John Innes Centre Controlled Environment Rooms

John Innes Centre Controlled Environment Rooms


We pride ourselves at the John Innes
Centre in providing facilities which support and lift the opportunities for
our excellent scientists to carry out meaningful and exciting research in the
world of plant microbiology. Our latest addition is an innovative and
groundbreaking controlled environment room designed and built for us by Conviron. Research is a global
business now and we want to be innovative and aware of the cutting edge. What we do here it tends to be adopted
by other researchers around the world and what we want to do is deliver that
knowledge for the betterment of humanity. John Innes was particularly interested
in having a diverse range of growing facilities within the Institute. In particular one of the things that
this new facility has allowed us to do is rather than just having these
binary environmental conditions it’s allowed us to expose the plants to
a very slow change in temperature over the entire course of their lifetime. Nobody had ever done this before. Nobody
had done this long slow ramping from summer into autumn or spring into summer.
By utilizing the ability of the new controlled environment rooms to track weather stations around
the world or a particular weather station day by day I can actually challenged my transgenic
plants to environmental conditions that are relevant without having any sort of
limitations on what I grow. That’s why the rooms are particularly useful for
me because I can bring the weather to the lab rather than taking my plants to the weather.
I work on carnivorous plants and most of the work we do is genetics so we’re trying to find genes which
affect the trap development in Utricularia and to do that we need to make it
flower so we can get the offspring previously when we were growing that in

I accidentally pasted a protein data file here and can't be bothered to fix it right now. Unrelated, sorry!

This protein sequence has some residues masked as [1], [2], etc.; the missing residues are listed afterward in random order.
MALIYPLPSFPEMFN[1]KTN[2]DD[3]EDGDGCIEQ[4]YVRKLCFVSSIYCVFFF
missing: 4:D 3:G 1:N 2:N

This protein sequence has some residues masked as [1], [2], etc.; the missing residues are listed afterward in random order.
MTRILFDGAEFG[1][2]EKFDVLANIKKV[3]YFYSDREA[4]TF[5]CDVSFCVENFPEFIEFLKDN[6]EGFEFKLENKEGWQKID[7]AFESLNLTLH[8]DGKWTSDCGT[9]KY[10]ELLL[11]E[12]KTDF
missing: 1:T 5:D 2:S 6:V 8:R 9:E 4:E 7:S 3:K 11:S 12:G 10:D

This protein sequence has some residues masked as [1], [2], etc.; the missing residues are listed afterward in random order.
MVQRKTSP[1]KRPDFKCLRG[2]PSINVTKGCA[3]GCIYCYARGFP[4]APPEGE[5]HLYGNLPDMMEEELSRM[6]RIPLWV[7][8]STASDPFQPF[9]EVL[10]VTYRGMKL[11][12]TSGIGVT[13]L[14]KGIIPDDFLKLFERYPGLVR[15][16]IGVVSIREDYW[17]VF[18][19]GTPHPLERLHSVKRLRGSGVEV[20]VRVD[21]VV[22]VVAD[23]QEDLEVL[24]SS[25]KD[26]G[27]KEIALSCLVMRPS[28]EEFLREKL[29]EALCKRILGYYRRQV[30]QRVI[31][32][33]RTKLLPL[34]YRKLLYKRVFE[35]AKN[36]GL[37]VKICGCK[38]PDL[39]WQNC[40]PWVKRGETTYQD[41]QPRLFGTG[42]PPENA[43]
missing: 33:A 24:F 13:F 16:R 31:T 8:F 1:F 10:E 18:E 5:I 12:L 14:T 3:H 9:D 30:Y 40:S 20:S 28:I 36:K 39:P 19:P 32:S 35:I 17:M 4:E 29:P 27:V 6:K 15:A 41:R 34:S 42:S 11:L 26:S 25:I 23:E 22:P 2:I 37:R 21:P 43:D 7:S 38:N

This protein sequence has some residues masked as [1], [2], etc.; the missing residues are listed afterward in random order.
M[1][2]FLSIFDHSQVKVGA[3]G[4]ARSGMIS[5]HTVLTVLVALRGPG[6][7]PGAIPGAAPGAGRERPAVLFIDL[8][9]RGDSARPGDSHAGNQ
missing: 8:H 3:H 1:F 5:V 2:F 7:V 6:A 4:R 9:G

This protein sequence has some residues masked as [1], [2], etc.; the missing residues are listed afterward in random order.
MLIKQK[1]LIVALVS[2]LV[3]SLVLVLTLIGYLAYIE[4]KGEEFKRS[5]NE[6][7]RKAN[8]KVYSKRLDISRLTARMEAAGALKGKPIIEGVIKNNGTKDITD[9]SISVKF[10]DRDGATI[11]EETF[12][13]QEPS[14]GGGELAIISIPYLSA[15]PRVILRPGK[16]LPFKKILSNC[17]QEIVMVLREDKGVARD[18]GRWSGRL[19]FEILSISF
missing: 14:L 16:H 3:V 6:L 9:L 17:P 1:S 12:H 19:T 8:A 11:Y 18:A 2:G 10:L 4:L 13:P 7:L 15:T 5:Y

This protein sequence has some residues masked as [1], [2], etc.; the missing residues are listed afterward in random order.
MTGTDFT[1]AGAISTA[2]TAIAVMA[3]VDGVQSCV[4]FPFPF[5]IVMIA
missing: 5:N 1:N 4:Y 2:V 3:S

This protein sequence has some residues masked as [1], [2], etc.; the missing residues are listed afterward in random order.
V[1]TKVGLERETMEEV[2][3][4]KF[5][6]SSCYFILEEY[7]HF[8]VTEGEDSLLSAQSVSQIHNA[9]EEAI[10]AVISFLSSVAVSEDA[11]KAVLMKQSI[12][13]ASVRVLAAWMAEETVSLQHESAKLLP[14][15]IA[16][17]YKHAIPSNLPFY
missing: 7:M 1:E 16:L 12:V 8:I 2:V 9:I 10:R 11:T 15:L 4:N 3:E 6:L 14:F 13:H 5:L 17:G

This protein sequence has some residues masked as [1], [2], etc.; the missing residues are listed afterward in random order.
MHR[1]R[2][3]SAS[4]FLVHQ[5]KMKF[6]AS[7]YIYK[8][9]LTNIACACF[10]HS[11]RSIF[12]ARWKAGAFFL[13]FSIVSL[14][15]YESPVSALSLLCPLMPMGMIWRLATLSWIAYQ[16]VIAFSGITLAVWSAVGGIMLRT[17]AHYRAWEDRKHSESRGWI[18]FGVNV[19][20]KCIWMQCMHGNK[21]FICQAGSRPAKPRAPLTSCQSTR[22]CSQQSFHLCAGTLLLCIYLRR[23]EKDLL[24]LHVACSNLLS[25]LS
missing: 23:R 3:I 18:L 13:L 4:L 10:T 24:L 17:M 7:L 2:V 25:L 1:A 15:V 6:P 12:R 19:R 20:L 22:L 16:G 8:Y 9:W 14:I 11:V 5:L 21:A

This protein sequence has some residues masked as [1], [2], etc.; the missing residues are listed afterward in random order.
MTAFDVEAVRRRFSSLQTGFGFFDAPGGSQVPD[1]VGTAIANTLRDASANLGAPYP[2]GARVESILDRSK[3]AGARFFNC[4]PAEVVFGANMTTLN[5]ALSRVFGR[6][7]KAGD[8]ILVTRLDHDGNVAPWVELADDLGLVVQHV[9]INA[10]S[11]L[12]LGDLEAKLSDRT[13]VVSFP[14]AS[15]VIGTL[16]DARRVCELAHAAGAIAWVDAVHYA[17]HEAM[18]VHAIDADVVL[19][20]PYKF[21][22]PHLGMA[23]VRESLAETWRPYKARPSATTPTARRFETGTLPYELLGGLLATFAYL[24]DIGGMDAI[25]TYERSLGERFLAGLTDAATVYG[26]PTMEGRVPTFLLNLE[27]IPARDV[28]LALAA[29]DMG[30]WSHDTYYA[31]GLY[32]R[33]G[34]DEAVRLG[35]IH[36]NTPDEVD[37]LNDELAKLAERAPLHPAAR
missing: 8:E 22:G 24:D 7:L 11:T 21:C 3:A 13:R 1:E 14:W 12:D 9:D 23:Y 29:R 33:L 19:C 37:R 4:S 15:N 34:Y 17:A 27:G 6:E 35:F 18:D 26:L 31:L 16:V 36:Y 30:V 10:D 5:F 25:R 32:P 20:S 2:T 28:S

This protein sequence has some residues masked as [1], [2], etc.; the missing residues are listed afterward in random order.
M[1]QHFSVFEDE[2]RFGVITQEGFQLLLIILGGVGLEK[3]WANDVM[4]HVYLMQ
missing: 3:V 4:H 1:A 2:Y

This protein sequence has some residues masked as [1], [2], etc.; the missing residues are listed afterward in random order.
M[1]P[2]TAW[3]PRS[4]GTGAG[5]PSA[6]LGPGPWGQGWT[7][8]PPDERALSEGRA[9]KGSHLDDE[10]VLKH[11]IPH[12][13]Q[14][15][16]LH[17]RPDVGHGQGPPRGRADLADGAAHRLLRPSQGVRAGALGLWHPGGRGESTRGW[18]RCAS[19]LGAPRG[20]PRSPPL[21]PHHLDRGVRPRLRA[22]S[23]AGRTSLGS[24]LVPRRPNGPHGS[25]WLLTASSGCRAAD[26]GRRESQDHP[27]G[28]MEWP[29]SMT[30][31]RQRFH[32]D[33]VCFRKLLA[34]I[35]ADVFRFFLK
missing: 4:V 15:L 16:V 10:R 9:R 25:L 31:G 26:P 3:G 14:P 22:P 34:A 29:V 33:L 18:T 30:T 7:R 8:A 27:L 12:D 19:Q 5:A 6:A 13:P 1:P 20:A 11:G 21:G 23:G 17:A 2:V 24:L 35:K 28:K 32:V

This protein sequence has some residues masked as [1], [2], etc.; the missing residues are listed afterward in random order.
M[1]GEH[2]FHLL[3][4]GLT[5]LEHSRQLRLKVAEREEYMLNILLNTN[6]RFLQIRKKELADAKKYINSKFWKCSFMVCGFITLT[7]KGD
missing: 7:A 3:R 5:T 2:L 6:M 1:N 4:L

the greenhouse we could only get it flower for about three months in
the summer so really we needed a solution where we
could make that summer year round and that’s what the growth rooms
can do. The fact that it’s a tropical species means that we need tropical conditions. It is great that we can tweak all
the different parameters: temperature, light and humidity. The fact that we can tweak
all of those to create an artificial environment is maybe even better
than it is in the wild. That combined with the ability to be
able to say I can plant a plant now and in a month I know I’m going to get
flowers. That’s really valuable. Plants grow in very difficult circumstances
at least to our eyes. In alpine tops or in flowing waters.
With ongoing climate change we have a serious challenge in many crop species.
My work treats some of the same processes that are impacted by increased
temperature. Because many of the models that we are using are high alpine
conditions – I’m talking about along the sides of
glaciers or glacial till, extreme circumstances – we need to replicate the
condition again and again. We need to record exactly what the variance is and we
find with these cabinets the variance between runs is very low so we can have high
confidence that we are able to maintain precise humidity and temperature control
throughout the experiment. I get most excited by the fact that we’re
discovering completely new things. I think it’s a new age in plant biology. Benefiting from our relationship with
Conviron and the use of their advanced controlled environment rooms the John Innes Center is able to take
plant research to the next level. Together we’re doing things never done before,
unlocking new research. Together we are opening new doors.

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